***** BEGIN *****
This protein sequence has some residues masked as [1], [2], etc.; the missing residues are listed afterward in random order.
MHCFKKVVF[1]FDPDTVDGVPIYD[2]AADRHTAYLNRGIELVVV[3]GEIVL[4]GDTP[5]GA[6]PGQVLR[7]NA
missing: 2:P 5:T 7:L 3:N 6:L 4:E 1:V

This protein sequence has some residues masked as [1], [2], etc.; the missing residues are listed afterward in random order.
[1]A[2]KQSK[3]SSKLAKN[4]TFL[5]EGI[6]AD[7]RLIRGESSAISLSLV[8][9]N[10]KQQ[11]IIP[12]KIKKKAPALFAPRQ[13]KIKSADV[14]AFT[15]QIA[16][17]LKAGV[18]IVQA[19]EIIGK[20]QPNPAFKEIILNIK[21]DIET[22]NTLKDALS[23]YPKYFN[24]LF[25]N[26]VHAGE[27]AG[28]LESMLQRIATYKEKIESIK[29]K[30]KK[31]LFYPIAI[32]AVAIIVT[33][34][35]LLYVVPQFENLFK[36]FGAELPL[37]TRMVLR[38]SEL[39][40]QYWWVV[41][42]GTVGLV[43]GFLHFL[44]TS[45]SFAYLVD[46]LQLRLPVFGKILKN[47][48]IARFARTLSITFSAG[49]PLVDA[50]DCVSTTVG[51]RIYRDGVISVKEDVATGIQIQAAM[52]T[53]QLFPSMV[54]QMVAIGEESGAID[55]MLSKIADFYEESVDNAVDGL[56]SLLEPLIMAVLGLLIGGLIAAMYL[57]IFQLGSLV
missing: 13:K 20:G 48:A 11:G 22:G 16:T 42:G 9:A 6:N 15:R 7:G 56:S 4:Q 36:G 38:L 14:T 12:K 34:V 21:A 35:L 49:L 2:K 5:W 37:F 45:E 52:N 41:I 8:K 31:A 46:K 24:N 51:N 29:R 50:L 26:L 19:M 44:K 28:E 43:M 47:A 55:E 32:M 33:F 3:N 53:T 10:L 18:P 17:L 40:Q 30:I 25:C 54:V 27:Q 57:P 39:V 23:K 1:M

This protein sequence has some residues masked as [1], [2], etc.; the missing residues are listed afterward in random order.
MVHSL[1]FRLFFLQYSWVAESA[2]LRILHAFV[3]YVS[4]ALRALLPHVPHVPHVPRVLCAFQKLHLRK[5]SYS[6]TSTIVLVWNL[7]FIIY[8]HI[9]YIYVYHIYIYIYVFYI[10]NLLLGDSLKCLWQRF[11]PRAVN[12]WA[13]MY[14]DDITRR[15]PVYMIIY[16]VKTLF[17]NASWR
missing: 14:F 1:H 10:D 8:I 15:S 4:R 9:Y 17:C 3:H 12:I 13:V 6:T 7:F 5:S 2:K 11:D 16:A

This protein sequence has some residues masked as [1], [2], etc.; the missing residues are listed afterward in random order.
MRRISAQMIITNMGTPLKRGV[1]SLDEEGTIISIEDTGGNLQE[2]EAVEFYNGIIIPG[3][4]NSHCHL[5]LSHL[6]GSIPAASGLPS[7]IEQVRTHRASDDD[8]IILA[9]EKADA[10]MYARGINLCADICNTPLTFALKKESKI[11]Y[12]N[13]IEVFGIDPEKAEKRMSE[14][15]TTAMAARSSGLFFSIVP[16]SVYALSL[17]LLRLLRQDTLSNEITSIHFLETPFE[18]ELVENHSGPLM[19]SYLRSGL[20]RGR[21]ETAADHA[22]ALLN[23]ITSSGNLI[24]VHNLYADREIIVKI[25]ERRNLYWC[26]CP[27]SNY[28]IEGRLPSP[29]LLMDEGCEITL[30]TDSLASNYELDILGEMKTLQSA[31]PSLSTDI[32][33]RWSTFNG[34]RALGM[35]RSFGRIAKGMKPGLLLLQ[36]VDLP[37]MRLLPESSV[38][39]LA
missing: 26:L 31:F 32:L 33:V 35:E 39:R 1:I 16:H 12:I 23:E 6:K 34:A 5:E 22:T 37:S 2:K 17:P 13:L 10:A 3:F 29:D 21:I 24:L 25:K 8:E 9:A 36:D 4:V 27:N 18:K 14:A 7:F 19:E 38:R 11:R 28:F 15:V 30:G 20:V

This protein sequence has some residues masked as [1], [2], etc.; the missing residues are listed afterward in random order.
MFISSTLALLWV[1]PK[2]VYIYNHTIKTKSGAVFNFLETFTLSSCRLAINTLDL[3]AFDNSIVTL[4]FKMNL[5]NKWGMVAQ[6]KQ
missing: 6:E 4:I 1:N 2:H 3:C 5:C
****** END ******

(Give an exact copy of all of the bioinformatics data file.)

This protein sequence has some residues masked as [1], [2], etc.; the missing residues are listed afterward in random order.
MHCFKKVVF[1]FDPDTVDGVPIYD[2]AADRHTAYLNRGIELVVV[3]GEIVL[4]GDTP[5]GA[6]PGQVLR[7]NA
missing: 2:P 5:T 7:L 3:N 6:L 4:E 1:V

This protein sequence has some residues masked as [1], [2], etc.; the missing residues are listed afterward in random order.
[1]A[2]KQSK[3]SSKLAKN[4]TFL[5]EGI[6]AD[7]RLIRGESSAISLSLV[8][9]N[10]KQQ[11]IIP[12]KIKKKAPALFAPRQ[13]KIKSADV[14]AFT[15]QIA[16][17]LKAGV[18]IVQA[19]EIIGK[20]QPNPAFKEIILNIK[21]DIET[22]NTLKDALS[23]YPKYFN[24]LF[25]N[26]VHAGE[27]AG[28]LESMLQRIATYKEKIESIK[29]K[30]KK[31]LFYPIAI[32]AVAIIVT[33][34][35]LLYVVPQFENLFK[36]FGAELPL[37]TRMVLR[38]SEL[39][40]QYWWVV[41][42]GTVGLV[43]GFLHFL[44]TS[45]SFAYLVD[46]LQLRLPVFGKILKN[47][48]IARFARTLSITFSAG[49]PLVDA[50]DCVSTTVG[51]RIYRDGVISVKEDVATGIQIQAAM[52]T[53]QLFPSMV[54]QMVAIGEESGAID[55]MLSKIADFYEESVDNAVDGL[56]SLLEPLIMAVLGLLIGGLIAAMYL[57]IFQLGSLV
missing: 13:K 20:G 48:A 11:G 22:G 16:T 42:G 9:A 6:N 15:R 7:G 56:S 4:Q 36:G 38:L 14:T 12:K 34:V 21:A 35:L 49:L 2:K 5:W 37:F 45:E 52:N 41:I 8:K 31:A 46:K 24:N 51:N 29:R 50:L 26:L 19:M 44:K 28:E 43:M 47:A 55:E 32:M 33:F 3:N 53:T 10:L 18:P 17:L 40:Q 30:I 25:C 54:V 27:Q 57:P 39:V 23:K 1:M

This protein sequence has some residues masked as [1], [2], etc.; the missing residues are listed afterward in random order.
MVHSL[1]FRLFFLQYSWVAESA[2]LRILHAFV[3]YVS[4]ALRALLPHVPHVPHVPRVLCAFQKLHLRK[5]SYS[6]TSTIVLVWNL[7]FIIY[8]HI[9]YIYVYHIYIYIYVFYI[10]NLLLGDSLKCLWQRF[11]PRAVN[12]WA[13]MY[14]DDITRR[15]PVYMIIY[16]VKTLF[17]NASWR
missing: 14:F 1:H 10:D 8:I 15:S 4:R 9:Y 17:C 3:H 12:I 13:V 6:T 7:F 5:S 2:K 11:D 16:A

This protein sequence has some residues masked as [1], [2], etc.; the missing residues are listed afterward in random order.
MRRISAQMIITNMGTPLKRGV[1]SLDEEGTIISIEDTGGNLQE[2]EAVEFYNGIIIPG[3][4]NSHCHL[5]LSHL[6]GSIPAASGLPS[7]IEQVRTHRASDDD[8]IILA[9]EKADA[10]MYARGINLCADICNTPLTFALKKESKI[11]Y[12]N[13]IEVFGIDPEKAEKRMSE[14][15]TTAMAARSSGLFFSIVP[16]SVYALSL[17]LLRLLRQDTLSNEITSIHFLETPFE[18]ELVENHSGPLM[19]SYLRSGL[20]RGR[21]ETAADHA[22]ALLN[23]ITSSGNLI[24]VHNLYADREIIVKI[25]ERRNLYWC[26]CP[27]SNY[28]IEGRLPSP[29]LLMDEGCEITL[30]TDSLASNYELDILGEMKTLQSA[31]PSLSTDI[32][33]RWSTFNG[34]RALGM[35]RSFGRIAKGMKPGLLLLQ[36]VDLP[37]MRLLPESSV[38][39]LA
missing: 26:L 31:F 32:L 33:V 35:E 39:R 1:I 16:H 12:I 23:E 6:K 34:A 5:E 22:T 37:S 2:K 17:P 13:L 10:A 3:F 29:D 21:I 24:L 25:K 8:E 9:A 36:D 4:V 27:N 18:K 14:A 7:F 19:E 38:R 11:R 28:F 15:V 30:G 20:V

This protein sequence has some residues masked as [1], [2], etc.; the missing residues are listed afterward in random order.
MFISSTLALLWV[1]PK[2]VYIYNHTIKTKSGAVFNFLETFTLSSCRLAINTLDL[3]AFDNSIVTL[4]FKMNL[5]NKWGMVAQ[6]KQ
missing: 6:E 4:I 1:N 2:H 3:C 5:C